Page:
As for now, the farrier that my family has always used and even met this guy when I first got him is trying to make room in his schedule to come out tomorrow morning. If he can't, I'll have to make arrangements to miss work for him to come Wednesday evening. Those are the only two possibilities to get him out this week. He's very well known in our area and frankly the best. Of course, that means this isn't going to be cheap, either, but that's ok. There's a reason I only have one horse now. He's going to definitely put shoes on the front to help get Flash relief, and we'll put them on the backs, too, if Flash isn't a pill about it.

She doesn't feel x-rays are necessary yet and is hesitant to call it a "founder", but if he doesn't improve or if he gets worse, I'll have to call a vet with a portable machine out (I don't have a trailer). She recommended two vets, both of which I've worked with quite a bit before and trust with my baby.

My dad just called and said he's really sorry about this, especially since I had such high hopes for Flash, but thinks that this is a road that I don't want to go down, that I'll be dealing with it for the rest of his life, and that it would be very expensive. I'm not sure what he was suggesting, but it was clear he wouldn't keep Flash if it were him. He's well-intentioned, but horses to him are just a hobby and he doesn't like to mess with horses that are going to have chronic issues. I told him what the vet said about thinking he could very well go on to live a happy, healthy, and long life with proper management and he was supportive, though. It's not exactly the best encouragement, but at least he was honest and supportive of me and what I'm going through.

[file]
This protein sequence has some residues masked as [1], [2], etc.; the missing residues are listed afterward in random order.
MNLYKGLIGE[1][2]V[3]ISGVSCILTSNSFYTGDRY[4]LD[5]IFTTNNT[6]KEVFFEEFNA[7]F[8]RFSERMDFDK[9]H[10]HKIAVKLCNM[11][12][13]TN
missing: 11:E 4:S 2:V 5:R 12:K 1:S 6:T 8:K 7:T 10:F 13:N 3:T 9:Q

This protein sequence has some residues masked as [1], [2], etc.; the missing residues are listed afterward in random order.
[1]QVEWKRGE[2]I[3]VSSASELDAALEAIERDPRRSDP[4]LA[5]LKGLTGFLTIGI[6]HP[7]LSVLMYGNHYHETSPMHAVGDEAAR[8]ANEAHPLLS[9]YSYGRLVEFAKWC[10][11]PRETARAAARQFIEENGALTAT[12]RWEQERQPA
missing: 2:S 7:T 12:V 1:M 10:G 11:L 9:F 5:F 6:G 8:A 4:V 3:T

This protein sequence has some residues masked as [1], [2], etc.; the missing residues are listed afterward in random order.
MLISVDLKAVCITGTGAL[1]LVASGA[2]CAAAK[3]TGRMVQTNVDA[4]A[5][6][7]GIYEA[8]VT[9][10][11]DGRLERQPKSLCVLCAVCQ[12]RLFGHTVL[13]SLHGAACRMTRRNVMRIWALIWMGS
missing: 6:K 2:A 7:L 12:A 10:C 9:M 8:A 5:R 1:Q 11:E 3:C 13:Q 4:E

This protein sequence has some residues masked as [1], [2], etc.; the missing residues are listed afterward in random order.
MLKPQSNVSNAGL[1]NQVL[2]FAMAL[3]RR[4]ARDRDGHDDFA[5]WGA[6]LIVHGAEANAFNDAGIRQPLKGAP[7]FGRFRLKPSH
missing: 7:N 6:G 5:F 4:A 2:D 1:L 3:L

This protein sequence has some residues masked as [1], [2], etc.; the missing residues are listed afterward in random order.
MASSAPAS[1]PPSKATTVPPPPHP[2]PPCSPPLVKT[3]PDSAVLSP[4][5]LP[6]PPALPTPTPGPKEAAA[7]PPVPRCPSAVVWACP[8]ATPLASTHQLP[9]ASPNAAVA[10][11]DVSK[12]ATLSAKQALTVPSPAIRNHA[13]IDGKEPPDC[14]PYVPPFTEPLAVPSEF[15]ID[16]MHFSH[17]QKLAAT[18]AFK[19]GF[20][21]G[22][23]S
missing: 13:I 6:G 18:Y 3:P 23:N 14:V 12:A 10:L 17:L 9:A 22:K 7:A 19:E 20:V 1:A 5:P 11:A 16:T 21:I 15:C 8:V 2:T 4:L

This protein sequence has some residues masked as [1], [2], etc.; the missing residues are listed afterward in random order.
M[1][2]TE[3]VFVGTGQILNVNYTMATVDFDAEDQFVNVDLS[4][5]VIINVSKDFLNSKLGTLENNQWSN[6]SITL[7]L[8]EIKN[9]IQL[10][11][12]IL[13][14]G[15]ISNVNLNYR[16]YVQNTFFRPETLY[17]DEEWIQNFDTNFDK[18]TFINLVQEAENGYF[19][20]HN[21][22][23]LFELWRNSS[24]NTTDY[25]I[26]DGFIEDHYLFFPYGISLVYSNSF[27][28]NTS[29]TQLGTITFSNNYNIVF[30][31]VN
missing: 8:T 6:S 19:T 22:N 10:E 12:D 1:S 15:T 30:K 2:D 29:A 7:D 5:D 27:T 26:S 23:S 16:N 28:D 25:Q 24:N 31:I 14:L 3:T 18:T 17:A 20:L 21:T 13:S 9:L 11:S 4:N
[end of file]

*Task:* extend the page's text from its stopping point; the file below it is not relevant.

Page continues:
So, now that I've heard my Dad's opinion, what have I got to look forward to? I'm still optimistic, but it's hard when most of what you hear are about all the career-ending and life-ending cases. I'll do whatever it takes to keep him sound and healthy within reason. Of course, I can't put the welfare of my family at risk, either. Right now, it doesn't sound like it has to go that direction, and I'm really hoping it doesn't.
     
    06-17-2013, 01:45 PM
  #27
Yearling
Yay! The farrier is coming out tomorrow morning at 11:30. Such a wonderful guy to move all his morning clients for me and my baby, especially when we're not regular clients :) Hopefully this will get him more comfortable! He's on bute until he gets his shoes.
     
    06-17-2013, 02:03 PM
  #28
Green Broke
Oh poor guy. ): I know how you feel as I've been battling hoof problems with my yearling since January. But laminitis is not a death sentence! I've seen dead lame horses go back to work in just a matter of months. His case seems to be brought on by nutrition. Yes, his diet will have to always be monitored as he would be more susceptible to laminitis again, but it's not all that expensive.

Here's an interesting read that will show a horse that you would think should have been put down, but is now a lesson horse! Hopefully it'll help keep your chin up. ;)

Severe Laminitis Case Study
     
    06-17-2013, 02:19 PM
  #29
Banned
Control his diet like your doing and don't let him get any chubbier .. you caught it in time I think you should have a good out come.

Main thing is diet and good trims.
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    06-17-2013, 02:19 PM
  #30
Started
Does the new farrier not need X-rays to know if there is any rotation? Did the vet leave you a shoeing prescription?

I only ask because these things were requested the only time I ever dealt with a laminitis case. Maybe the vet doesn't feel there is any rotation...(answering my own question)

So sorry you and Flash are having to deal with this!!

Nancy